“Does Your Family Tree Include Fish?”
An Argumentative FSA Writing Practice Assignment
Abstract: Students respond to the question in the title using multiple, appropriate sources. The response should be
evidence-based and written in an argumentative style. To assist students, a planner called an “ACE chart” is included, as
well as suggestions on how to craft a simple 5-paragraph essay. This assignment supports both science and ELA
Intended Audience: Middle and High School Biology; Middle and High School ELA
Activity Duration: 90-140 min. Activity is meant to simulate a writing exam environment while allowing students to show
mastery over the topic of evolution.
NGSSS Science Standards:
• SC.7.L.15 (Evolution in 7th Grade Comprehensive Science)
• SC.912.L.15 (Evolution in High School Biology)
Florida ELA/Writing Standards:
• LAFS.WHST.2.4 (Produce writing appropriate for the task and audience.)
• LAFS.WHST.3.7 (Investigation of a question using multiple sources.)
• LAFS.WHST.3.8 (Usage of multiple, appropriate sources as evidence.)
• LAFS.WHST.3.9 (Draw evidence from informational texts as a support.)
• Copies of the article “Fins to Feet” for student use. I would recommend providing a copy per student so that
they can highlight/underline/make notes.
• Internet access/literature resources to find more articles on the topic.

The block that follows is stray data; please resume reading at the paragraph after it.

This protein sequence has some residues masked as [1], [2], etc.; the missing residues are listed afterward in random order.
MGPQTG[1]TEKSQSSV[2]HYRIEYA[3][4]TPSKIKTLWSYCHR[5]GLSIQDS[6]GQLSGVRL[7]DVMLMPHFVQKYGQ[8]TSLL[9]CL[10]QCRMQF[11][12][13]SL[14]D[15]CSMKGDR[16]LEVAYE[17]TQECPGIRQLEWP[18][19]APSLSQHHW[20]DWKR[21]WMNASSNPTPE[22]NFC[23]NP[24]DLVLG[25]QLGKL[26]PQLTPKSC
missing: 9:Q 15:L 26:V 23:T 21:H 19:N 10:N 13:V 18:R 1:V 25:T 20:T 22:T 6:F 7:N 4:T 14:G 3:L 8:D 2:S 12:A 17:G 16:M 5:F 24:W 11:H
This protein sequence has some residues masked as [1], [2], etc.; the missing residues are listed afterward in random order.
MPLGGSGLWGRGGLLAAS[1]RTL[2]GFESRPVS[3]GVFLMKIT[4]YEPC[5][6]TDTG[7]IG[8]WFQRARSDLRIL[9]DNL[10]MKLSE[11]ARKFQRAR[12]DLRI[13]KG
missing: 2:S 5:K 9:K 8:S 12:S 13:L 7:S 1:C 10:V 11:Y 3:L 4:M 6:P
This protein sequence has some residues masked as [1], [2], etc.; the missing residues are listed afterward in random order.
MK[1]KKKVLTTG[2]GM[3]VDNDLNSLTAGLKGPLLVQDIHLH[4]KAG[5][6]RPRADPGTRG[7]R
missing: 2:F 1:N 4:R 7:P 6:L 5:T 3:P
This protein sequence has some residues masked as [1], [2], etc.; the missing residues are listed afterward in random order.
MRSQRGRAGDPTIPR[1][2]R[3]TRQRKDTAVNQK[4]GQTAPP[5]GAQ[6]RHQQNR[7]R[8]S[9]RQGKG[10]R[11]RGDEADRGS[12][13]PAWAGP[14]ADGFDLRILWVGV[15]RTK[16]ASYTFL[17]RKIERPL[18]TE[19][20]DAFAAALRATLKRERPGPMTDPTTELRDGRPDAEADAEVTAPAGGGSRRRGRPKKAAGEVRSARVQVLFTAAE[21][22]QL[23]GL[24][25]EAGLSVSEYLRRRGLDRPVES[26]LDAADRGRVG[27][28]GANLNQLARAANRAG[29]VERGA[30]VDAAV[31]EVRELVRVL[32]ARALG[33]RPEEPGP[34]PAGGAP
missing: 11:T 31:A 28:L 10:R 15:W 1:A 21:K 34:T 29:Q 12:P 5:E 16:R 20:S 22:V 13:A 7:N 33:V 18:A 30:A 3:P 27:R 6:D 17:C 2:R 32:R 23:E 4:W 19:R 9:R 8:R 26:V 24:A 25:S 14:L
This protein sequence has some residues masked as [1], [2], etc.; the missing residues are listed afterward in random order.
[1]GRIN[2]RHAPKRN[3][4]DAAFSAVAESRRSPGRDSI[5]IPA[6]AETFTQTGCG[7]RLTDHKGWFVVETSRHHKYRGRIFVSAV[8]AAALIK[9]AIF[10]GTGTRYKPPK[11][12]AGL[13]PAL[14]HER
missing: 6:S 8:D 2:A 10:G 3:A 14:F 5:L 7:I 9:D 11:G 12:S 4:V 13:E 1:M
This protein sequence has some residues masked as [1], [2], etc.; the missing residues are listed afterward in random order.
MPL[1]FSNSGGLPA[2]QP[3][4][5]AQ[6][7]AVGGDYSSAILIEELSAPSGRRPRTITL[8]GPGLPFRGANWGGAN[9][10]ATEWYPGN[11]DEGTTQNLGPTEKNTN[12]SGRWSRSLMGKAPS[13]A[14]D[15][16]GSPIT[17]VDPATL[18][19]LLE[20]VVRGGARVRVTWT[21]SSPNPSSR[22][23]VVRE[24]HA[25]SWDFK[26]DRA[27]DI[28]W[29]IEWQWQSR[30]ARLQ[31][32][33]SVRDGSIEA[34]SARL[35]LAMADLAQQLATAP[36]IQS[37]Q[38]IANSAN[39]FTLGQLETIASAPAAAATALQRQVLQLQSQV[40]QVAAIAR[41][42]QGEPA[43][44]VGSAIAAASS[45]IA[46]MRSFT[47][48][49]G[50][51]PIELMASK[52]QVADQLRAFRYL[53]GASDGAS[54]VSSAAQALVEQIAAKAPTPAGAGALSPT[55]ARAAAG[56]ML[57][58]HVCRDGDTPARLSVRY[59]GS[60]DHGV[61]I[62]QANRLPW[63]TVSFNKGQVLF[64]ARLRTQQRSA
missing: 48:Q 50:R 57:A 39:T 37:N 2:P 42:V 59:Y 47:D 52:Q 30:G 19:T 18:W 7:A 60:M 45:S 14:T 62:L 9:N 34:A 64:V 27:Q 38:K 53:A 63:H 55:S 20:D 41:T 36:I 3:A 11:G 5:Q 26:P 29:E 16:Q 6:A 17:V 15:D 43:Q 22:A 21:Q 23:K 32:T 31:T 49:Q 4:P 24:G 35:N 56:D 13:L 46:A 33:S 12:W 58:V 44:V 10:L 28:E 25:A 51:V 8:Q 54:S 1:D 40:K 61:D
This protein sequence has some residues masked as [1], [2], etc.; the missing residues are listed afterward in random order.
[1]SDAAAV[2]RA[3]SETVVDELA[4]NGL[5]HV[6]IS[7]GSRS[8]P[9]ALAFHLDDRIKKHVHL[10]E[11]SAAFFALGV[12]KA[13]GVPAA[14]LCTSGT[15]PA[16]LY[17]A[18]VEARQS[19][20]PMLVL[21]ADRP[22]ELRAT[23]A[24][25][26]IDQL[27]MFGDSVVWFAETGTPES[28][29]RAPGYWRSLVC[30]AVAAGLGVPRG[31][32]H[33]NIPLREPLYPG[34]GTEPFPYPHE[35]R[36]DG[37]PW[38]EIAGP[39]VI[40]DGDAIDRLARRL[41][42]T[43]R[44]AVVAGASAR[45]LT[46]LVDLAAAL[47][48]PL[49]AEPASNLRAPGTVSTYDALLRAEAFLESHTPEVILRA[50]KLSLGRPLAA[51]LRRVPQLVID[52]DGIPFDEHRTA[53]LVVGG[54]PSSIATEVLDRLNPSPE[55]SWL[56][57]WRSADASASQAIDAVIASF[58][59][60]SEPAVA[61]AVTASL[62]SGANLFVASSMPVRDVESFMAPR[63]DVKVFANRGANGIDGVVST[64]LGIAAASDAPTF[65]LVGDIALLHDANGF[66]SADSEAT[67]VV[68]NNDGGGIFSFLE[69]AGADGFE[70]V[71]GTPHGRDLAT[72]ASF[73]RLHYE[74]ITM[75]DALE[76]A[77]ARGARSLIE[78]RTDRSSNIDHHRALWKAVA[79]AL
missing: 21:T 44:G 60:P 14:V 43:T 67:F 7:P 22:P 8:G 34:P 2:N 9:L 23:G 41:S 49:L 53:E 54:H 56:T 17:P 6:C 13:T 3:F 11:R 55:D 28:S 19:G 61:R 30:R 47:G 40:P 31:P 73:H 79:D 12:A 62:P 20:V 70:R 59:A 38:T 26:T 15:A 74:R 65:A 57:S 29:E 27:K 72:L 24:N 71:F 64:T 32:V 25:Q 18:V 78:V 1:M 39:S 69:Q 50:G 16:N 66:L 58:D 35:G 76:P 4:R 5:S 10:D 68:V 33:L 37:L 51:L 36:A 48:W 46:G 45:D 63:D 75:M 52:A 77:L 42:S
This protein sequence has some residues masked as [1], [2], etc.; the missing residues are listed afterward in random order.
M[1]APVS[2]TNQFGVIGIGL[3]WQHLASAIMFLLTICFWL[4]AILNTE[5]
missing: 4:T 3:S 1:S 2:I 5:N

• ACE Planners, one per student.
• Projection System (Laptop or Document Camera will work just fine.)
1. Students will begin by being asked the question, “Does Your Family Tree Include Fish?” Some fantastic
discussion will likely come from that prompt. Tell students that they will be writing argumentatively, and will
have to take a side on the issue. Remind students that, as proper scientists, we do not come to a conclusion
without examining peer-reviewed evidence first.
2. Share the Florida’s rubric for Argumentative Writing (covers 6th -11th grade; a point to make clear… on the 7th-11th
grade FSA, students will have to also address a possible counter argument to make maximum points.) or use your own state's/district's/classroom's rubric.
3. Introduce students to the ACE Planner.
a. “A” is for answer, of which students will only have one.
b. “C” is for “Cited Evidence”, which will be found in articles during the research portion.
c. “E” is for Explanation”, or the students’ rationale in tying the chosen cited evidence back to their
4. Students read the article “Fins to Feet”, which is attached in the file. This article provides a basis for students to
springboard into other pieces of evidence that they might cite in their essay. In my middle school course I read
“Fins to Feet” with my students, and we discussed the topics along the way.
5. Students research to find more information to solidify their thoughts on which way they want to argue their
points, and work on filling out their ACE planners.
6. Once ACE planners have been completed, use the attached document to explain to students how it can be easily
converted into a 5-paragraph essay. (This may be more of a necessity in middle school than high school; my
experience has been limited to 7th and 8th grade students that typically have very rough writing skills.)
7. Grade the students essays using the discussed rubric.